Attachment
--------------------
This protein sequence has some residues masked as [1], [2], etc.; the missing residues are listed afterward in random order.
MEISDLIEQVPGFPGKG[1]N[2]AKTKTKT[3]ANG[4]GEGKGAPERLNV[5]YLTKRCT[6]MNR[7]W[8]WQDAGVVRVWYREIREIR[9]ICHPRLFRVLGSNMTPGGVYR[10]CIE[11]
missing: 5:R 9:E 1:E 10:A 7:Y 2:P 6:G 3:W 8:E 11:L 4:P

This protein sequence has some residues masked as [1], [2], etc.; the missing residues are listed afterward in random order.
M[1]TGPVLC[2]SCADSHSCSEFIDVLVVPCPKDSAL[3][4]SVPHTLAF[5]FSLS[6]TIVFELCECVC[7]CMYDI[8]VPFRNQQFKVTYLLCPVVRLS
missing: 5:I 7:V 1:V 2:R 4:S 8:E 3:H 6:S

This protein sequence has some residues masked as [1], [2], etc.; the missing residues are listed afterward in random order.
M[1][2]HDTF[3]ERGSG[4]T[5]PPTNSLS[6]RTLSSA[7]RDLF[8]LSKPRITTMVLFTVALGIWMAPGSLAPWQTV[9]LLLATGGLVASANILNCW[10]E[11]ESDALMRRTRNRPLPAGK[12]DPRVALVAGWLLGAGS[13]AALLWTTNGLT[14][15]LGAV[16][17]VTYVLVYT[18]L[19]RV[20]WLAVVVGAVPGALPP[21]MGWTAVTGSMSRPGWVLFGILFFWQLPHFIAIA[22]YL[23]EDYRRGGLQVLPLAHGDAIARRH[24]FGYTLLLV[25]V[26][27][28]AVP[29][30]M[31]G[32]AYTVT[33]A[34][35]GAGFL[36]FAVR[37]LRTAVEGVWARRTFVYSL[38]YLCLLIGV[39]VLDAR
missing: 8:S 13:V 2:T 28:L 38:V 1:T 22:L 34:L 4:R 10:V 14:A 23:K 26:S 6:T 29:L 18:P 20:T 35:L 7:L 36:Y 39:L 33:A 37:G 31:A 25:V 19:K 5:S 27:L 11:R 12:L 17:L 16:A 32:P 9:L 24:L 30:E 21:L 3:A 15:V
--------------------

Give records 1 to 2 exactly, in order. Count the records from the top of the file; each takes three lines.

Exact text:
This protein sequence has some residues masked as [1], [2], etc.; the missing residues are listed afterward in random order.
MEISDLIEQVPGFPGKG[1]N[2]AKTKTKT[3]ANG[4]GEGKGAPERLNV[5]YLTKRCT[6]MNR[7]W[8]WQDAGVVRVWYREIREIR[9]ICHPRLFRVLGSNMTPGGVYR[10]CIE[11]
missing: 5:R 9:E 1:E 10:A 7:Y 2:P 6:G 3:W 8:E 11:L 4:P

This protein sequence has some residues masked as [1], [2], etc.; the missing residues are listed afterward in random order.
M[1]TGPVLC[2]SCADSHSCSEFIDVLVVPCPKDSAL[3][4]SVPHTLAF[5]FSLS[6]TIVFELCECVC[7]CMYDI[8]VPFRNQQFKVTYLLCPVVRLS
missing: 5:I 7:V 1:V 2:R 4:S 8:E 3:H 6:S